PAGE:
Fans and Hollywood peers are still reeling from the Feb. 2 death of Oscar-winning actor Philip Seymour Hoffman. The 46-year-old actor was discovered by a friend on Sunday and is believed to have died of a heroin overdose. On Monday, police announced that they found five empty heroin bags, along with 65 other unused bags of the drug in his Manhattan apartment. Police investigators also announced that they are trying to track down footage from a surveillance video at a bank where Hoffman is suspected of withdrawing money from an ATM and purchasing heroin.
When tragedies like this strike the film community, there’s a tendency to mythologize the actors who have passed away, but in the case of Hoffman, he truly was one of the greatest actors of his generation. He was nominated for four Academy Awards and won the Best Actor Oscar in 2006 for his performance as the writer Truman Capote in “Capote.” He also had lead roles in Charlie Kaufman’s 2008 directorial debut “Synecdoche, New York” as well as two forthcoming independent films that he promoted just two weeks ago at Sundance, “A Most Wanted Man” and “God’s Pocket.”
Yet Hoffman may end up being best remembered for his talents as a character actor. IMDB credits him with an astonishing 63 roles since 1991, when he made his debut as a guest star on “Law & Order.” One of his first roles was as a prep-school peer of Chris O’Donnell in “Scent of a Woman,” and before long he found supporting roles in films like “Money for Nothing,” “The Getaway” and “Twister.” However, the two roles that first displayed his real talent as an actor were in a pair of Paul Thomas Anderson films, a director with whom he would continually collaborate. He was featured as a young craps player in Anderson’s debut, “Hard Eight,” then gave a memorable performance as a closeted porn-shoot boom operator in “Boogie Nights.”
In addition to “Boogie Nights,” Hoffman appeared in several of the best independent films of the past two decades. He was terrific in “The Big Lebowski” as Bradt, the assistant to the rich paraplegic Jeffery Lebowski. Hoffman also co-starred as a sad and desperate neighbor in “Happiness” by Todd Solondz, one of the most audacious comedies ever made. And although his role was small, he was brilliant as the real-life rock journalist Lester Bangs in Cameron Crowe’s masterpiece “Almost Famous.”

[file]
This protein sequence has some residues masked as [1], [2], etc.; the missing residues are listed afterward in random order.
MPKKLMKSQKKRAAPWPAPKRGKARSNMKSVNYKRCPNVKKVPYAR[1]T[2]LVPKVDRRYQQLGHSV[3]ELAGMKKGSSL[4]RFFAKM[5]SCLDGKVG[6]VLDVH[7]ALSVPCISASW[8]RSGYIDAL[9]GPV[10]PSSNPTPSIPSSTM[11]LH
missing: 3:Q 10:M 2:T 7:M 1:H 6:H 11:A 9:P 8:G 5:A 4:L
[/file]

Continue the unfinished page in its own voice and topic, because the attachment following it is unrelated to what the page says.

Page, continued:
As time went on, Hoffman regularly alternated his roles in smaller independent films with more traditional Hollywood fare. He made a great villain in “Mission: Impossible III,” was an important part of the ensemble cast of the “Silence of the Lambs” prequel “Red Dragon,” and absolutely stole “Charlie Wilson’s War” right out from under Tom Hanks and Julia Roberts.
He was also a welcome addition to the second “Hunger Games” film, “Catching Fire” where he played Plutarch Heavensbee. Although Hoffman had completed shooting on the third film in the series, Entertainment Weekly reports that he was scheduled for seven more days of shooting on the film’s final installment. It remains unclear how the film will work around his death.
Like too many other creative spirits, Hoffman had substance abuse issues that plagued him from an early age. When he was just 22-years-old, he checked into rehab and told NPR in an interview that , “People who don't have a problem with alcohol don't have a problem with alcohol. You know, they have their couple of glasses of wine and they go on their way. You know what I mean? And that's just the way it is. I am just not one of those people.” Last spring, he checked into rehab for prescription drugs after falling off the wagon, but friends believed that he had put his demons behind him.
“I saw him last week, and he was clean and sober, his old self,” David Bar Katz, the friend who found Hoffman, told the New York Times. “I really thought this chapter was over.”
Although his life was cut tragically short, Hoffman’s legacy as a versatile and fearless actor will live on for years to come. He is survived by his longtime partner Mimi O’Donnell and three children.